Nesting Roseate Spoonbill

Nesting Roseate Spoonbill

The Roseate Spoonbill has always been a favourite of mine and every trip to Florida we try to get a few shots of them. This year provided an interesting opportunity to photograph a Spoonbill with an iPhone. So please excuse the blown highlights in this image, but exposure control on the iPhone is not as user friendly as it should be 🙂

The Roseate Spoonbill is a bird who’s beak is ideally designed to allow it to eat effectively. The Spoonbill eats by waving the broad spoon shaped end of its beak in shallow water, disturbing the water and silt beneath it. It has very sensitive nerve cells that cause the beak to reflexly snap shut when prey is detected. The vibrant pink colours the Spoonbill takes on as it matures (they are born white) is a result of carotenoid pigments in algae which are consumed by crustaceans and then in turn eaten by the spoonbills. The Spoonbill’s nostrils are located at the base of their beaks so they are able to breath while the spoon end of the bill is submerged while foraging.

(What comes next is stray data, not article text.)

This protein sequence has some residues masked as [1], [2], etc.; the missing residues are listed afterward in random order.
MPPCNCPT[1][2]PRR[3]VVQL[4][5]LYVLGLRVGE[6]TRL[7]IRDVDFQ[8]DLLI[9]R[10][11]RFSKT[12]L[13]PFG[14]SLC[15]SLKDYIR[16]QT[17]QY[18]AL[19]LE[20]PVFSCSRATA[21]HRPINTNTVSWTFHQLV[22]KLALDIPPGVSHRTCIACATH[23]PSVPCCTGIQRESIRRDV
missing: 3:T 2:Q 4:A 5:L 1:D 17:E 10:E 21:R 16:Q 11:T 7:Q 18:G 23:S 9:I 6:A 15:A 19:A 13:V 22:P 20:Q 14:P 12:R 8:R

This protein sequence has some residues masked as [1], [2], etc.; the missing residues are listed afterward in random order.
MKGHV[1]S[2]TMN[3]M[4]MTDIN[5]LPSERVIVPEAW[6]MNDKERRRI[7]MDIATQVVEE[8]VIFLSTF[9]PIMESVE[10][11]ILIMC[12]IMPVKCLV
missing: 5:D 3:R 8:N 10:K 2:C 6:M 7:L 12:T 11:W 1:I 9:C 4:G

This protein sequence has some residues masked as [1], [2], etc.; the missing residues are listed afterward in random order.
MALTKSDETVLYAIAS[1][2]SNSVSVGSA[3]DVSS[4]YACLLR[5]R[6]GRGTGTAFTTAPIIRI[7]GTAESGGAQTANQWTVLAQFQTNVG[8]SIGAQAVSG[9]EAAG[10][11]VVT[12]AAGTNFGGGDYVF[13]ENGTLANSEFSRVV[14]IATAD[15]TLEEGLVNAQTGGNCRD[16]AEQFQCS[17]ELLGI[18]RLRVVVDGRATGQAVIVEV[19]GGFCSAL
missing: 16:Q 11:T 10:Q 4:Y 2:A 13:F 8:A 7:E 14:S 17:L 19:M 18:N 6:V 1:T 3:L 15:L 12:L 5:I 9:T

The following image was shot with the iPhone 4S and processed with the Snapseed app designed by NIK Software.



  1. Thanks Arni, you are going to have to sign up for my ‘Birding with an iPhone’ workshop. Maybe I don’t ‘need’ a 1Dx after all 🙂

  2. Nice job on this image Scott! My best spoonbill images are from 500 yards. I find it hard to believe that you would go anywhere without your gear;).

  3. Rob Smith

    Nice one Scott. How close were you to this one? Not bad for an Iphone!

    • Thanks Rob, it was taken from a little less than six feet. The nest was adjacent to a walk way and I didn’t have any gear with me so the camera phone had to do the job.